As our team began work on the development of CountingWorks PRO 3.0 in 2020, we knew one of our top priorities was to completely rethink our site editor and the websites we create for tax and accounting pros.
Through this process, we doubled down on our commitment to web design that matches the professionalism and trustworthiness of our clients.
While there are many aspects of our site editor and website designs that were revamped as part of CountingWorks PRO 3.0 – stay tuned for more on that soon – there were four areas we want tax and accounting pros to recognize the importance of:
A study by Google had two key findings:
TL;DR: The simpler your website design, the better.
There are a few principles that back this up:
In a joint study by Harvard University, University of Maryland, and University of Colorado, researchers couldn’t find any universal design guidelines among various demographic groups. The only thing that was universal was “that a more visually complex website had less visual appeal.”
(While we’re talking about visual website design here, it’s worth noting that simple copy – i.e., any text on your website – also performs better than complex paragraphs. No one will read a long-winded description of your offerings in detail.)
If you were to think back to the early days of the internet – when websites were a new phenomenon and “user experience” hadn’t entered our vocabulary yet – you could probably picture what an obnoxious site looked like. Tons of clashing colors, perhaps even some flashing on the page – enough to give you a headache.
That principle still holds true today. Color can be used “to attract attention, express meaning, create desire, drive conversions, and even earn a customer’s loyalty” – that’s a lot riding on a seemingly simple choice.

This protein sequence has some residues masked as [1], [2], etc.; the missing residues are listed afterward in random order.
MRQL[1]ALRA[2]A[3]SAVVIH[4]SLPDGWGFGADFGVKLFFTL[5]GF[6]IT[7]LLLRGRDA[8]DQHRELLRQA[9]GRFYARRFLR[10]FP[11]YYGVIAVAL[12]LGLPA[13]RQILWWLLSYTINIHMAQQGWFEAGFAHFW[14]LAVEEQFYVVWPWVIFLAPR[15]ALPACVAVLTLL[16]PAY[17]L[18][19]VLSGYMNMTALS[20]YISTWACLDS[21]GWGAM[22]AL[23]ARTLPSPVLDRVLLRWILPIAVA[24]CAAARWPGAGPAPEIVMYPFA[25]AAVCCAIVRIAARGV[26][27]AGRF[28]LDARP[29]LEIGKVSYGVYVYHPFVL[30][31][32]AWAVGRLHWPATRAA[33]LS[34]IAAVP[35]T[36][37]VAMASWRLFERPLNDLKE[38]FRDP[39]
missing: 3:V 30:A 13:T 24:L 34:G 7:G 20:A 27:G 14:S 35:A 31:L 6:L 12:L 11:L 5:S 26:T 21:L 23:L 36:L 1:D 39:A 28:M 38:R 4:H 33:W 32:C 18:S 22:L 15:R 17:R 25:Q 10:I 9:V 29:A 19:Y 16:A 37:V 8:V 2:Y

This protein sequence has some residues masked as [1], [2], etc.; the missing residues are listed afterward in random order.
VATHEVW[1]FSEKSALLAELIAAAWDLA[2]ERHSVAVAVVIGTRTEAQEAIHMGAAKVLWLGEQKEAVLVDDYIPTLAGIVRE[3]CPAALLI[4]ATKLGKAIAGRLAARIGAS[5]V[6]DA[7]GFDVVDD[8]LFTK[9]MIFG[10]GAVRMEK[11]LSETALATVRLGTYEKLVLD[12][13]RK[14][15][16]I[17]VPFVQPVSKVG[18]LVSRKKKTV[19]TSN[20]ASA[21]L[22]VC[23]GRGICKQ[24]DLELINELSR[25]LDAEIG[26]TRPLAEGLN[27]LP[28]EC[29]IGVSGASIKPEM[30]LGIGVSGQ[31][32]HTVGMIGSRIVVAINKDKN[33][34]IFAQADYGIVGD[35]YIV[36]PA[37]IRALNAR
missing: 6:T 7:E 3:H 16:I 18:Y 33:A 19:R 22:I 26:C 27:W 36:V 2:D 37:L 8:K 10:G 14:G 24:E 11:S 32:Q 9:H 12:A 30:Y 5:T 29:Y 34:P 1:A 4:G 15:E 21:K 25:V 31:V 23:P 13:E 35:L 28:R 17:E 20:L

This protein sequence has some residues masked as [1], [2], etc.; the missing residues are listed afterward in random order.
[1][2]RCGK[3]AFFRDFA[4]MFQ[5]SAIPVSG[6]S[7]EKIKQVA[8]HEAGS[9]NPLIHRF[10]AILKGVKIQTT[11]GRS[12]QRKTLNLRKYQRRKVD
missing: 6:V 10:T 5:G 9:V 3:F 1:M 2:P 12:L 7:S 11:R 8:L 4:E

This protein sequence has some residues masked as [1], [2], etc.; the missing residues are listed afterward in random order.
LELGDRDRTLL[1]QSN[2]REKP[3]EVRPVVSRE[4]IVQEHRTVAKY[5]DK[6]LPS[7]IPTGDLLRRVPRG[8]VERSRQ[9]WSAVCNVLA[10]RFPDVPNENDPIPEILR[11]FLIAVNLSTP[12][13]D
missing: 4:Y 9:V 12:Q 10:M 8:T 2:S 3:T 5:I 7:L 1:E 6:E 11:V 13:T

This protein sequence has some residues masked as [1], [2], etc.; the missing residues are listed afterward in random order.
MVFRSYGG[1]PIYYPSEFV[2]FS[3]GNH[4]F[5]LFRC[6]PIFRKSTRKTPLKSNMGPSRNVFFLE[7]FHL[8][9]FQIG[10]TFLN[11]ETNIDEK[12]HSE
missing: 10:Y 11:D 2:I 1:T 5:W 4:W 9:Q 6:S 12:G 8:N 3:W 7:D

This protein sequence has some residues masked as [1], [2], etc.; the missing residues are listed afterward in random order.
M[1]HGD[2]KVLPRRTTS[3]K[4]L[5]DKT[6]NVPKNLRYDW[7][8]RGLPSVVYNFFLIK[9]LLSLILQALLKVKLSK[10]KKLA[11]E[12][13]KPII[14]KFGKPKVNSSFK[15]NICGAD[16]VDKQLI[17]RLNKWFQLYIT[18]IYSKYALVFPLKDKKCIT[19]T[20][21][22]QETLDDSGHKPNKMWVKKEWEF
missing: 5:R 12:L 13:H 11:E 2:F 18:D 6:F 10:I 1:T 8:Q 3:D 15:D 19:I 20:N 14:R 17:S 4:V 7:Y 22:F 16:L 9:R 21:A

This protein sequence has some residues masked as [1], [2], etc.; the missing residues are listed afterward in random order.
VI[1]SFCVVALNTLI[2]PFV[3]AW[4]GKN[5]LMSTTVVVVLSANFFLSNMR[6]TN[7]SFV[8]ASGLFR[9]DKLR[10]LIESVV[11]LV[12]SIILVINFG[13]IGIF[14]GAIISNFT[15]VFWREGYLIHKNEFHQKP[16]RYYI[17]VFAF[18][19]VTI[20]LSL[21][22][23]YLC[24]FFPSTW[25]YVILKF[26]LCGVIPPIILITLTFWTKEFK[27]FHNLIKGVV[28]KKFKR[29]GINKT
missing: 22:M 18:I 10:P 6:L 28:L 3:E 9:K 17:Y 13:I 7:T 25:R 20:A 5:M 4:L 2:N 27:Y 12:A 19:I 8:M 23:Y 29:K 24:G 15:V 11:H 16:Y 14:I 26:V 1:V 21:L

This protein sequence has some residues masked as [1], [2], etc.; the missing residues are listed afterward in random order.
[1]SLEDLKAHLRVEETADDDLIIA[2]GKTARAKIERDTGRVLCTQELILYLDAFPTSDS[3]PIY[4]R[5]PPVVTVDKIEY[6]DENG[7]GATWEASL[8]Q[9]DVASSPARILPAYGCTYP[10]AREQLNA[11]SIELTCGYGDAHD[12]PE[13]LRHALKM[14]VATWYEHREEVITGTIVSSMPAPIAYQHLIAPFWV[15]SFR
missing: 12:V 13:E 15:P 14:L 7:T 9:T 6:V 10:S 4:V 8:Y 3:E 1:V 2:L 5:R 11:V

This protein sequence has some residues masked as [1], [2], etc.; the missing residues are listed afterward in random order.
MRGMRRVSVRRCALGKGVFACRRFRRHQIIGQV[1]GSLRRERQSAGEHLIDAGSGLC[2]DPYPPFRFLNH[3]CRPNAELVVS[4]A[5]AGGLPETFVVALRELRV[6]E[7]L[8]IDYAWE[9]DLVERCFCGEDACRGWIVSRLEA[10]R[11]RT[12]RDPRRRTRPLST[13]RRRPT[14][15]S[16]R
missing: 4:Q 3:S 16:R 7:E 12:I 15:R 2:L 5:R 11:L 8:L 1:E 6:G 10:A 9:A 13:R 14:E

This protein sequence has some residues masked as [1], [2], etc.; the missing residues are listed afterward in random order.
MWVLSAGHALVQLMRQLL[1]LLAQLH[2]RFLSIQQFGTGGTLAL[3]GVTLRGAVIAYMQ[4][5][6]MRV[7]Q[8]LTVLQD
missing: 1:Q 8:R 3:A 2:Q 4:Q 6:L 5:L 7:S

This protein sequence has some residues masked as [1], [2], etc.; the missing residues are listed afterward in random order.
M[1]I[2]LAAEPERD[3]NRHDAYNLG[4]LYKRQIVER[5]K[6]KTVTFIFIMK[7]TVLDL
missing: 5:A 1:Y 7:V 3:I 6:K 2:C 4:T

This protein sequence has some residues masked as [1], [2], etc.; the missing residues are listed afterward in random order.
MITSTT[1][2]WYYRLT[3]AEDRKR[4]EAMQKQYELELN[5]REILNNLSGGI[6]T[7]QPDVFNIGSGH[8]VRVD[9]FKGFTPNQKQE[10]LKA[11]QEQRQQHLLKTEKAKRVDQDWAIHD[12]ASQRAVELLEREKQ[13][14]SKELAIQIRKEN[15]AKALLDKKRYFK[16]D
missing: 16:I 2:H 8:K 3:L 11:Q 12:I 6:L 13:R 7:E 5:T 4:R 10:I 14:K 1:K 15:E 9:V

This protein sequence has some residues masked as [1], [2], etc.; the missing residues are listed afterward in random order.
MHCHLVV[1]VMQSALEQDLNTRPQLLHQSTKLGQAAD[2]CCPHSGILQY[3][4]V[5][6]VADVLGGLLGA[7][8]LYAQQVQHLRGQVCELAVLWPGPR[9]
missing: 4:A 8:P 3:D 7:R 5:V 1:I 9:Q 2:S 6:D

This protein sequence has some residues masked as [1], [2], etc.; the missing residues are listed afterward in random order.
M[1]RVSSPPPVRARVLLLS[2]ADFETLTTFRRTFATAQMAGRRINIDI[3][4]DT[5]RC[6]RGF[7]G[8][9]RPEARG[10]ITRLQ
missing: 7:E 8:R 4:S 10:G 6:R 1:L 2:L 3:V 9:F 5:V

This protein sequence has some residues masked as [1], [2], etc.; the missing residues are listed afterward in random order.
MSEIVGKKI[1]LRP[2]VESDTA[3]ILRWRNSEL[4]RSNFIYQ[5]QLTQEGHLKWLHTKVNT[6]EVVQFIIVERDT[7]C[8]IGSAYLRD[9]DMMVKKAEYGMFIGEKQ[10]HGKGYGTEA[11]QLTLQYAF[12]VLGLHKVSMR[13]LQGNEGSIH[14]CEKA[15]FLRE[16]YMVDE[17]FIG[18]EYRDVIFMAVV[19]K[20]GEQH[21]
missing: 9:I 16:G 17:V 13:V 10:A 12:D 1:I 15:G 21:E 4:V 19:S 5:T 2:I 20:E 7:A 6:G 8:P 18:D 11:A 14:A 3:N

Here’s a quick description of the science behind how humans perceive color:
“Basically, your retina converts visual information from the real world into electrical impulses. Those impulses are then routed through the appropriate photoreceptor cells to transmit color and light information to the brain.
The more color and light variations on the page (i.e. the greater the visual complexity), the more work the eye has to do to send information to the brain.”
In the same way that you don’t want to make it difficult for a client to work with you (i.e., easy onboarding, simple contact options, packaged pricing), you don’t want to make it hard work to look at your website.
When you’re deciding which colors to choose for your website, consider the color wheel.
Source: Studio1 Design
Some good combinations include:
Some web design experts suggest having 3-6 colors in your chosen palette:
Believe it or not, showing human faces on your website will make you seem more human to your site visitors. This is one of the best ways to increase conversions.
Here are some stats to back this up:
Include pictures of yourself, your team, or even stock images and your design will be drastically improved.
You don’t just need to target your niche within the copy on your website. You can also cater to your ideal clients within the design itself.
Consider whether your optimal prospect would want to see hard numbers and facts, or if they might be more drawn to the aesthetics and style of your site.
The industries you’re targeting should always be top of mind as you go through the design process, whether in the images you choose or the proportions of copy to empty space.
This may all seem like a lot to consider, but the important thing to remember is that less is more. Don’t overthink your design – after all, simplicity is the goal here.
Our CountingWorks PRO 3.0 site editor makes it a breeze to design your tax and accounting website in just minutes. The intuitive platform will guide you through choosing a design, theme, images, color palette, copy to match your specific service areas, and more.
Check out a preview of one of our new sites below, and contact us to get started.
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